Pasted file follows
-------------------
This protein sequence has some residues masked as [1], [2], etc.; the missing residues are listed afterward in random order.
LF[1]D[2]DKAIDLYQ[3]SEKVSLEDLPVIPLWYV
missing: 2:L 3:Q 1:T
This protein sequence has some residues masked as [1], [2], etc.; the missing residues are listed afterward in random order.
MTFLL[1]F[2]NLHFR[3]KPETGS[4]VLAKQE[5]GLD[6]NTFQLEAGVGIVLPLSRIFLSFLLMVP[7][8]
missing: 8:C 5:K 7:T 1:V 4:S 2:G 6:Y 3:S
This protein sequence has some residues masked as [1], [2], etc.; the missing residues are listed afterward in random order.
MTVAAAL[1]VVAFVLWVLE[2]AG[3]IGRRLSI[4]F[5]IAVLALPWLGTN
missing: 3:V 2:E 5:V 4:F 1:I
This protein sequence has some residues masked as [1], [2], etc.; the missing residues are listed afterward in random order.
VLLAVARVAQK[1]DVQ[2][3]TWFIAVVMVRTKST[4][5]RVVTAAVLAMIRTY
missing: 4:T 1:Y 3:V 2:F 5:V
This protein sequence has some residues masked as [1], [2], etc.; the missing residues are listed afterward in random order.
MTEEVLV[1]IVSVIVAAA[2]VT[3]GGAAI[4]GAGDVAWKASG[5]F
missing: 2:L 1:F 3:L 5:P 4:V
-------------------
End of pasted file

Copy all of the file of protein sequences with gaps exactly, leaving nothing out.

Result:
This protein sequence has some residues masked as [1], [2], etc.; the missing residues are listed afterward in random order.
LF[1]D[2]DKAIDLYQ[3]SEKVSLEDLPVIPLWYV
missing: 2:L 3:Q 1:T
This protein sequence has some residues masked as [1], [2], etc.; the missing residues are listed afterward in random order.
MTFLL[1]F[2]NLHFR[3]KPETGS[4]VLAKQE[5]GLD[6]NTFQLEAGVGIVLPLSRIFLSFLLMVP[7][8]
missing: 8:C 5:K 7:T 1:V 4:S 2:G 6:Y 3:S
This protein sequence has some residues masked as [1], [2], etc.; the missing residues are listed afterward in random order.
MTVAAAL[1]VVAFVLWVLE[2]AG[3]IGRRLSI[4]F[5]IAVLALPWLGTN
missing: 3:V 2:E 5:V 4:F 1:I
This protein sequence has some residues masked as [1], [2], etc.; the missing residues are listed afterward in random order.
VLLAVARVAQK[1]DVQ[2][3]TWFIAVVMVRTKST[4][5]RVVTAAVLAMIRTY
missing: 4:T 1:Y 3:V 2:F 5:V
This protein sequence has some residues masked as [1], [2], etc.; the missing residues are listed afterward in random order.
MTEEVLV[1]IVSVIVAAA[2]VT[3]GGAAI[4]GAGDVAWKASG[5]F
missing: 2:L 1:F 3:L 5:P 4:V